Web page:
CE 351 2020 Fall
Lab 5: PIDs
Nic Theobald

PID Control with LED and Photoresistor


PID control is a widely used method in control systems. It can be used to sample the current value, calculate the error between the current value and the desired value, and then attempt to correct the error. In this experiment, a LED and Photoresistor is used to maintain a constant light intensity. The experiment started with the framework of the system, with minimal tuning, and ended with a more refined version of the system. The final version of the system allows for custom setpoint tracking using a pushbutton, serial input, and a potentiometer.

Methods and Materials


Arduino IDE
Arduino UNO
Push Button
10k Pull down resistor
200 ohm resistor

The first step to developing a PID system is determining the boundary conditions of the systems. The high point of the system was determined by completely turning the LED on and measuring the voltage at the LDR voltage divider. The low point was determined using a similar process except turning the LED complete off. The setpoint was determined by finding the midpoint between the high and low value. The setpoint could also be manually set anywhere between the high and low values. The system was tuned in order to reduce noise and overshoot. A pushbutton, potentiometer, and serial input was used to manually set the setpoint and investigate the effectivness of the system.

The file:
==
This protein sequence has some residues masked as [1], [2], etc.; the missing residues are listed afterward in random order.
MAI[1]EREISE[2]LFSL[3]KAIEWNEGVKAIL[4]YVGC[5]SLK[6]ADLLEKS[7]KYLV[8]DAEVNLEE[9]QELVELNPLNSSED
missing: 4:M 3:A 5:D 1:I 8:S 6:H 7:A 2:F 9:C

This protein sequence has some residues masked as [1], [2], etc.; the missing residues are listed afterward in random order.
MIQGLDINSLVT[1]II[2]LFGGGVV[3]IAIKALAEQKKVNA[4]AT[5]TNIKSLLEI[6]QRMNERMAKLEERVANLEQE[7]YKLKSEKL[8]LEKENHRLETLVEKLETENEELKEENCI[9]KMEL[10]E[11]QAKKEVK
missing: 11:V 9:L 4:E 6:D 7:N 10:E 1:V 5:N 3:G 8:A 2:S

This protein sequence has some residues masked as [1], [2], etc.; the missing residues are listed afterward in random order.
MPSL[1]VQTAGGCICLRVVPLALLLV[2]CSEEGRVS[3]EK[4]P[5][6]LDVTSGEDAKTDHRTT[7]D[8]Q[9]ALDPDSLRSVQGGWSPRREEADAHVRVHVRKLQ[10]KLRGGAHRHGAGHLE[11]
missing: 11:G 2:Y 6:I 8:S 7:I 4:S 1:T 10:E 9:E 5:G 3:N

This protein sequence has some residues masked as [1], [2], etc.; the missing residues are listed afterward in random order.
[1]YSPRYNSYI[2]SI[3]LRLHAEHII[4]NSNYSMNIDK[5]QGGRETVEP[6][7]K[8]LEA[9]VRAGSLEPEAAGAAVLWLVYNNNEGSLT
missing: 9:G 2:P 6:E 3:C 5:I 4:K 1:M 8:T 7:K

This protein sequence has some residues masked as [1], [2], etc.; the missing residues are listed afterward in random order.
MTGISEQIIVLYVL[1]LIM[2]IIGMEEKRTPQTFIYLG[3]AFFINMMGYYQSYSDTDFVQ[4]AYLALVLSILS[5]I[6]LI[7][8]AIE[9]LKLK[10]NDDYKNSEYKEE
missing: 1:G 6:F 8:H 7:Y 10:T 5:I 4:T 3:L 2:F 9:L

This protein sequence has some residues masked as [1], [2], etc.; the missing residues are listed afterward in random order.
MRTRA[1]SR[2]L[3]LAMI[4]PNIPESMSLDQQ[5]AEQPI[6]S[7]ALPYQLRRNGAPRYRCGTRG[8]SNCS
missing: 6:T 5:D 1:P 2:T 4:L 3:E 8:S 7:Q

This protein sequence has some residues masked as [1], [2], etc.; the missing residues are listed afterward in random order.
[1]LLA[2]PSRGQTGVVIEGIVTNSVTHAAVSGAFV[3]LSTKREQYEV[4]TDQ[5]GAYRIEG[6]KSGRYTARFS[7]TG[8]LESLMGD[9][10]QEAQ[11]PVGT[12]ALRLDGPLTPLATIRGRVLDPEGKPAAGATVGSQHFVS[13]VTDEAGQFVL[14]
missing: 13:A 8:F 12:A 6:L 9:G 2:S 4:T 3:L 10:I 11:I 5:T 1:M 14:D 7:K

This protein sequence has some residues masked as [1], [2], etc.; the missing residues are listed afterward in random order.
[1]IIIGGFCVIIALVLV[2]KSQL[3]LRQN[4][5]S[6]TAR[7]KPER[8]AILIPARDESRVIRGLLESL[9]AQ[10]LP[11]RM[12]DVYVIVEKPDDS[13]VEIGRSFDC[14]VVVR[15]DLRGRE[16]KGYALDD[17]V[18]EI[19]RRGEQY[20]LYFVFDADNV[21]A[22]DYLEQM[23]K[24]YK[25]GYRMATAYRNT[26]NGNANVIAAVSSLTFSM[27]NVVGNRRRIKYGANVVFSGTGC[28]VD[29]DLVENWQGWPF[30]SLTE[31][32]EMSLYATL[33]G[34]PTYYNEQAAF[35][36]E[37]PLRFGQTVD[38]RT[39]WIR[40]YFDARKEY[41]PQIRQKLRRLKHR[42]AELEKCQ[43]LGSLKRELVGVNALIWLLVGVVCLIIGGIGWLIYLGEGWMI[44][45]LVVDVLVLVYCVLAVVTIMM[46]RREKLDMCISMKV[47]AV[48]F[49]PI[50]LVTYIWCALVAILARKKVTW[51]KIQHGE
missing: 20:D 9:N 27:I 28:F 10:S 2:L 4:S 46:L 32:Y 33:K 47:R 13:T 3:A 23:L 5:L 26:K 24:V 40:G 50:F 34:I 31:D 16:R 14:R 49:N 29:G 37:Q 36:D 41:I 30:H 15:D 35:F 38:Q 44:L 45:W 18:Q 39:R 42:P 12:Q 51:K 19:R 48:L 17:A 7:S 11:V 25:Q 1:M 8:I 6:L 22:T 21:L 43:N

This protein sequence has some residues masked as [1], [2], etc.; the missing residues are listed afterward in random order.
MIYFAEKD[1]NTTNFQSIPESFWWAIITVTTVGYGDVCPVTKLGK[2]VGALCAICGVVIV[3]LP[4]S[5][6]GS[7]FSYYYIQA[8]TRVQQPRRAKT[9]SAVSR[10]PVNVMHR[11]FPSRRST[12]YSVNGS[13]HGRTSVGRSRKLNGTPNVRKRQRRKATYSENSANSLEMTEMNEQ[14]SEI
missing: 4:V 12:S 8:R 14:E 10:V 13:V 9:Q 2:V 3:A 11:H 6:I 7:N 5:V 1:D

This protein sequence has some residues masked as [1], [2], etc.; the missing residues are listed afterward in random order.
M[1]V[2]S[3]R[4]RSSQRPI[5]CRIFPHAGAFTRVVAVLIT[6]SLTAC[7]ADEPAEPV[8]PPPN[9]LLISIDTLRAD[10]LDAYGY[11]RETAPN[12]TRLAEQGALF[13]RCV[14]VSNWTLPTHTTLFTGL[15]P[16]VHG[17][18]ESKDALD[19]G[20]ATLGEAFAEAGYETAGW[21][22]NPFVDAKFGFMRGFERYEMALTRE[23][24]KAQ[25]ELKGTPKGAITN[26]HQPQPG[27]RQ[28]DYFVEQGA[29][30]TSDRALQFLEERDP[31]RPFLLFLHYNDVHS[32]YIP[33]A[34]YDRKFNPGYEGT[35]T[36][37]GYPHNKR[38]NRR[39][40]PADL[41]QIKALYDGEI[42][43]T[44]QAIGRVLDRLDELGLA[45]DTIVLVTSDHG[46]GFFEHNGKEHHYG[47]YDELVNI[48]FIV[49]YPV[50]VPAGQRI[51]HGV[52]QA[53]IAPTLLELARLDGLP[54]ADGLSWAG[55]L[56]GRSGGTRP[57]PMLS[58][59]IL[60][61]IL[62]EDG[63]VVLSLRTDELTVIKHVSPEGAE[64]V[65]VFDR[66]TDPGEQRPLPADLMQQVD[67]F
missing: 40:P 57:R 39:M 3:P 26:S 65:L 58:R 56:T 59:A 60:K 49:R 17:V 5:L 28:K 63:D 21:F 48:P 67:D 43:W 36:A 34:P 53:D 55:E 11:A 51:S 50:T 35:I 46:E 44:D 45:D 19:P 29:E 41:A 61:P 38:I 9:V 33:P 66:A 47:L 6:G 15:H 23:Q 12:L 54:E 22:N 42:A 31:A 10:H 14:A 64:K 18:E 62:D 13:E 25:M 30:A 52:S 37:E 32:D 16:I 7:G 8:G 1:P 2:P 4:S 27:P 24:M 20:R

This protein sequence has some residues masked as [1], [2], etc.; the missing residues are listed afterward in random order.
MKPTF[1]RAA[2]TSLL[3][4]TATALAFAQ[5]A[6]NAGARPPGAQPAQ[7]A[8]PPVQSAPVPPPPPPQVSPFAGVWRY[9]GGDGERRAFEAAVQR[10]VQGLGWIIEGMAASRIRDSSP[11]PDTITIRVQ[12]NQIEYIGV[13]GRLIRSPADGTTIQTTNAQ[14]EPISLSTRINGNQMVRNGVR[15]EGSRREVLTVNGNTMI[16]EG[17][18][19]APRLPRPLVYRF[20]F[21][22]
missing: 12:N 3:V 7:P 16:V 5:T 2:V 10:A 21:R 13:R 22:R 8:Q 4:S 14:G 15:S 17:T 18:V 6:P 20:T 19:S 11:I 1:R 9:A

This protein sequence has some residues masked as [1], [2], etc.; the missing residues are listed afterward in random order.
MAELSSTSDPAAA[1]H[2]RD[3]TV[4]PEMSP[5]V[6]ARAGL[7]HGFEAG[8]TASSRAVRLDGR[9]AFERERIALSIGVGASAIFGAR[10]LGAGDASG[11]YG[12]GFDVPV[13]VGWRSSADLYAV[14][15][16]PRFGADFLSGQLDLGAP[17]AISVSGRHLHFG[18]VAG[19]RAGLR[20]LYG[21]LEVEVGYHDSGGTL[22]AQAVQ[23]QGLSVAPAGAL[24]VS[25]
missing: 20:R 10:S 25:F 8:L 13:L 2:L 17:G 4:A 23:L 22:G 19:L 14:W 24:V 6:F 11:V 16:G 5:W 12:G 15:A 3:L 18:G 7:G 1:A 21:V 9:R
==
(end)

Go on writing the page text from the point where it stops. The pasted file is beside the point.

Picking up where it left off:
Task 1: Basic PID System

A basic system was built and programmed. Minimal tuning was performed where the P coefficient was set to 0.03. I coefficient set to 1 to get the signal to oscillate around the set point. The video below demonstrates the system in real time. The High and Low lines in the plot are the systems high and low illumination values. The system automatically determines the setpoint every time it is reset and the plot is updated.

Figure 1: System automatically determining the setpoint and then oscillating around setpoint.
Task 2: Tuning the PID System

The system was better tuned and distrubences were introduced to test the systems correction abilities.

Figure 3: System reacting to outside disturbances.

Task 3: Custom set points

The system was tuned using realtime serial input by adjusting the coefficients and seeing how the system reacts. Similarly, serial input, a push button, or a potentiometer could be added for realtime setpoint setting.

Figure 4: Setting the setpoint in realtime using Serial Input.

Figure 6: Setting the setpoint in realtime using a Potentiometer.

Figure 7: Setting the setpoint in realtime using a pushbutton.

Finished Code:


This lab experimented with a basic PID system. The system was tuned in order to reduce noise and maximize the systems correction speed while reducing overshoot. A pushbutton, serial input, and a potentiometer was used to set the systems setpoint.